Nat. Assoc. of Home Builders: One Tax Has Benefits
|December 5, 2013||Posted by Staff under Good Press|
An alternative to the local property tax, the land value tax offers certain benefits over the economically inefficient property tax. However, its novelty and legal and political challenges continue to make it an elusive option at this time.
A 2013 excerpt of the Eye on Housing, Nov 18, by the NA of Home Builders.
According to numerous polls, the most hated tax is the local property tax. The property tax is economically inefficient because it taxes the value of improvements, which acts as a tax on economic development. One alternative to the property tax is the land value tax.
Local governments in New York, Pennsylvania and Hawaii have used it. In addition, twenty-five nations use some form of the land value tax.
The land value tax provides an incentive for development. Economists Oates and Schwab find a positive association between adoption of land value taxation and building activity in Pittsburgh. Under a split-rate system, the higher the land tax in relation to the improvements tax, the more building activity occurs.
Property taxes are the largest single source of revenue for state and local governments, accounting for over one-third of all revenue. The county of Hawaii abolished the land value tax in 2002. This June the state of Connecticut signed into law a pilot program letting three municipalities implement a land value tax.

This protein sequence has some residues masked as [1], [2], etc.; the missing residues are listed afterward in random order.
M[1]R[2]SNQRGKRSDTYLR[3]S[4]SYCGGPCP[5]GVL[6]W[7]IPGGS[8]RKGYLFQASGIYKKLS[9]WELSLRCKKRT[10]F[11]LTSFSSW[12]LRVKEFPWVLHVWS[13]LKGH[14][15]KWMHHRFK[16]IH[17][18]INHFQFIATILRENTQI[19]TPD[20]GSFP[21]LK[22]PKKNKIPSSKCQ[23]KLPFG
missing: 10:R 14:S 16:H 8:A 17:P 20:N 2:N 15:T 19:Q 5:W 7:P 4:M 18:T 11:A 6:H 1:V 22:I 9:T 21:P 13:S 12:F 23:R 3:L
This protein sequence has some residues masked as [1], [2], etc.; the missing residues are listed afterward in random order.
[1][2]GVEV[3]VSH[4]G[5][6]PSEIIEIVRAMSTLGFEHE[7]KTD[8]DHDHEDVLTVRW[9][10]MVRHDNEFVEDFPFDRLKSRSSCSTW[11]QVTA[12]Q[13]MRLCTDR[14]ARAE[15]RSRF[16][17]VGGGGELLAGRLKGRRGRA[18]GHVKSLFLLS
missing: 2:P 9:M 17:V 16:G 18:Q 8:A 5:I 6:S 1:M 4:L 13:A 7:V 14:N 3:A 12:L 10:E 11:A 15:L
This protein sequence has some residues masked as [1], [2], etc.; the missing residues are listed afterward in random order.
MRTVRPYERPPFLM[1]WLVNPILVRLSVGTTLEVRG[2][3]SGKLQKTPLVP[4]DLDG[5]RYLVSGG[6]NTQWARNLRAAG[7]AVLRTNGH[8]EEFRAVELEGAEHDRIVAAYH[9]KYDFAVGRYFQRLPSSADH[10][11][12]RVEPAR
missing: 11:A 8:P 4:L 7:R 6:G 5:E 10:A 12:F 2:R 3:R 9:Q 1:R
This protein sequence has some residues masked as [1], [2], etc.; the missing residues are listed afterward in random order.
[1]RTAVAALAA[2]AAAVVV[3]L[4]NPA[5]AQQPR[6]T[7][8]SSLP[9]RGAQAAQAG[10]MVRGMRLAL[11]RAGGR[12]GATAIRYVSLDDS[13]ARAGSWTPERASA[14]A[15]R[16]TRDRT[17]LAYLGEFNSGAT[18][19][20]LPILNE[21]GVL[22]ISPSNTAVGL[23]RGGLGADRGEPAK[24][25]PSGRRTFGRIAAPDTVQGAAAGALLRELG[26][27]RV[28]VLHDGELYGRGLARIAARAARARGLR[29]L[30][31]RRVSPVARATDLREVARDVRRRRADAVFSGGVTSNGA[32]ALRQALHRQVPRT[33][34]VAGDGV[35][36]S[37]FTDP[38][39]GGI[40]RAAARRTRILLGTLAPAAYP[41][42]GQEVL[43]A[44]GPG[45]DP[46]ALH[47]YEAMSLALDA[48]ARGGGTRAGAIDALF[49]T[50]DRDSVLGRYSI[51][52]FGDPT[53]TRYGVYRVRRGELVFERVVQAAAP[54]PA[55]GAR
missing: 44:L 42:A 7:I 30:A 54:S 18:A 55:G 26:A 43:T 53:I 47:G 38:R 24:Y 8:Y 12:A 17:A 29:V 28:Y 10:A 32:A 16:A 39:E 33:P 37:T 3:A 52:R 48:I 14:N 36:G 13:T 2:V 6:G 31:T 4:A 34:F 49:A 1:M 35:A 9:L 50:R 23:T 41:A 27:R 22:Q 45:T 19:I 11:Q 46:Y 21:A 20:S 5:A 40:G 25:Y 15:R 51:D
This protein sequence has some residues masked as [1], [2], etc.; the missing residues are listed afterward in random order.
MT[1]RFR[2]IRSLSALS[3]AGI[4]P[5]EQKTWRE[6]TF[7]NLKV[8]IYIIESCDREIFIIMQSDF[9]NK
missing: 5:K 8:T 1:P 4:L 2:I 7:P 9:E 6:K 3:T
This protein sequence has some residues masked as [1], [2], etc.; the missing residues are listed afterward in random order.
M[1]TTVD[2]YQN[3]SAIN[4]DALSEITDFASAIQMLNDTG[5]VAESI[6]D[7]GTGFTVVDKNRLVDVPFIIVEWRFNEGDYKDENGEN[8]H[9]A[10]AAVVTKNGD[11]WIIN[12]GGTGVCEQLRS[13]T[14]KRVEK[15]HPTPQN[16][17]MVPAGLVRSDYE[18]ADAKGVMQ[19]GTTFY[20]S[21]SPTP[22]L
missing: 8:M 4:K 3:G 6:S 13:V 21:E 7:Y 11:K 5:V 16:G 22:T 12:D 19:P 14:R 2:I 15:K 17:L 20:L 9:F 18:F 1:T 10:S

Reprinted in RIS Media, the leader in real estate information.
Ed. Notes: Real builders should like a tax shift that stimulates construction. It’s those who’re speculating in land, withholding prime sites from beneficial use, are the ones who may be opposed. For everyone else, a tax or fee or dues on land could increase how much the landowner must pay. But to assuage that, the collecting government could return a hefty portion of the raised revenue to residents as a monthly dividend. It’s their money, any way. It’s the presence of society as a whole, not the ownership of individuals, that generates the value of land. Thus, locational value is a common wealth; we should treat it as such. Then builders would get more business and, more importantly, they’d be building in a better society, where more people prosper and enjoy life as it’s meant to be lived.